how could i get Transform parameter from camera for showing shadows.
    my update code of chase camera is here:

    public void UpdateChase(GameTime gameTime)
    float elapsed = (float)gameTime.ElapsedGameTime.TotalSeconds;
    Vector3 chasePosition = BindTo != null ? BindTo.Position : Vector3.Zero;
    this._chaseDirection = new Vector3((float)Math.Cos(180 – Rotation), 1,(float)Math.Sin(180 – Rotation));

    Matrix transform = Matrix.Identity;
    transform.Forward = _chaseDirection;
    transform.Up = this.UpVec;
    transform.Right = Vector3.Cross(this.UpVec, _chaseDirection);

    _desiredPosition = chasePosition + Vector3.TransformNormal(DesiredPositionOffset, transform);
    this.target = chasePosition + Vector3.TransformNormal(_lookAtOffset, transform);

    Vector3 stretch = this.position – _desiredPosition;
    Vector3 force = -_stiffness * stretch – _damping * _velocity;
    Vector3 acceleration = force / _mass;
    _velocity += acceleration * elapsed;
    this.position += _velocity * elapsed;

    this.view = Matrix.CreateLookAt(this.position, this.target, Vector3.Up);
    this.frustum.Matrix = view * projection;

    this.Transform= ????? ////////////////any help????

    I’m very thankful if u’ll guide me!…thanks alot man.

  8. Simone says:

    I forgot to say that if DesiredPositionOffset = Vector3.Zero
    It’s Ok and with
    this.Transform = Matrix.CreateTranslation(this.position)
    but if DesiredPositionOffset is any value except zero the shadows wont show
    Thank u for your consideration.

  9. Simone says:

    I Solved it…by the way thank u.
    heres the final code:
    public void UpdateChase(GameTime gameTime)
    float elapsed = (float)gameTime.ElapsedGameTime.TotalSeconds;
    yaw = BindTo.Rotation.Y;//BindTo is the pointer to character position
    Matrix ypr_Matrix = Matrix.Identity * Matrix.CreateFromYawPitchRoll(yaw, pitch, roll);

    // Updates the camera position relative to the model Matrix
    _desiredPosition = BindTo.Position + Vector3.TransformNormal(DesiredPositionOffset, ypr_Matrix);
    Vector3 stretch = this.position – _desiredPosition;
    Vector3 force = -_stiffness * stretch – _damping * _velocity;
    Vector3 acceleration = force / _mass;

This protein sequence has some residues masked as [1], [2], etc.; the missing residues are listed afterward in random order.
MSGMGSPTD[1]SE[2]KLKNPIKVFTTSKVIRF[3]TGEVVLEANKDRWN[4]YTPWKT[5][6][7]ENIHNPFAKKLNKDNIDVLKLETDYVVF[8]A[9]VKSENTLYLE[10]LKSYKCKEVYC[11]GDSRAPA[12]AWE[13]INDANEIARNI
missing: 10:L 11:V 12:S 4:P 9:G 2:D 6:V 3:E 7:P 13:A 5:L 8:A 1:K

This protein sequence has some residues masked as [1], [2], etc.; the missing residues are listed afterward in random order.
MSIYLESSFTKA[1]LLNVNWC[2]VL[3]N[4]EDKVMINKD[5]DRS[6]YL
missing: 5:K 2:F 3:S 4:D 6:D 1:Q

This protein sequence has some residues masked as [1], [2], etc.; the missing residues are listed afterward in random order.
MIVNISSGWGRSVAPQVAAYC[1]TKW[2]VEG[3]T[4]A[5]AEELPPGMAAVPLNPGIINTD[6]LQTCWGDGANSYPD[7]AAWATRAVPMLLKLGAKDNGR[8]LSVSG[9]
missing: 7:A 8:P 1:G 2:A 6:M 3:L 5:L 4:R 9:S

_velocity += acceleration * elapsed;
    this.position += _velocity * elapsed;

    this.target = this.position + ypr_Matrix.Forward;
    this.world = ypr_Matrix * Matrix.CreateTranslation(this.position);
    this.view = Matrix.CreateLookAt(this.position, this.target, Vector3.Up);
    this.frustum.Matrix = view * projection;

  10. Mick says:

    Really a magnificent job!! Thanks a lot!!
    Could you please try implementing Inverse Kinematics? pleeeeaseeee 🙂

  11. Feedidy says:

    Can you think of a decent way to change mesh effect parameters at runtime?

    I’ve got a generic mesh and I apply level-specific diffuse maps on to it through code, but because it’s in a struct the write back is killing performance.

  12. robot97 says:

    Can you implement terrain rendering next time?

  13. angrywasp says:

    Nice work so far. The renderer is pretty easy to work with too. I got some water going with it. i uploaded a short video to

    just got to get the instanced meshes to render to the reflection/refraction maps properly now.

    Thanks for your hard work.

  14. Graf Seismo says:

    I really would recommend you to use StyleCop(http://stylecop.codeplex.com/) in combination with Resharper(http://www.jetbrains.com/resharper/) for your great tutorials to enhance read- and us-ability. For easier creating xml conmments you also can use GhostDoc(http://submain.com/products/ghostdoc.aspx).
    Please go on with this really nice series. *many thumb ups*

  15. Laszlo Fuleki says:

    Hello there! I`ve been messing around with this project for a day now, but when I try to add a point light, it doesn`t light my models at all for some reason. Directional lights and everything else (didn`t try spots) work fine though. I`m using this snippet to add the light, is there anything I`m missing here? (Already checked the cam`s position vector, it`s correct and passed correctly)

    l = new Light();
    lightpos = new Vector3(_cameraController.Position.X, _cameraController.Position.Y – 1.3f,
    l.Transform = Matrix.CreateTranslation(lightpos);
    l.Color = Color.White;
    l.Intensity = 3;
    l.Radius = 5;
    // l.CastShadows = false;

    • jcoluna says:

      Hmm can’t find the error, sorry! Try to increase the radius, and make sure you have the latest code. Thanks for visiting!

      • Laszlo Fuleki says:

        I found the error. 🙂 I had modified the content processor codepreviously and it messed up my normals really bad. By the way thank you very much for the released codes, I`m learning a lot of HLSL from them. 🙂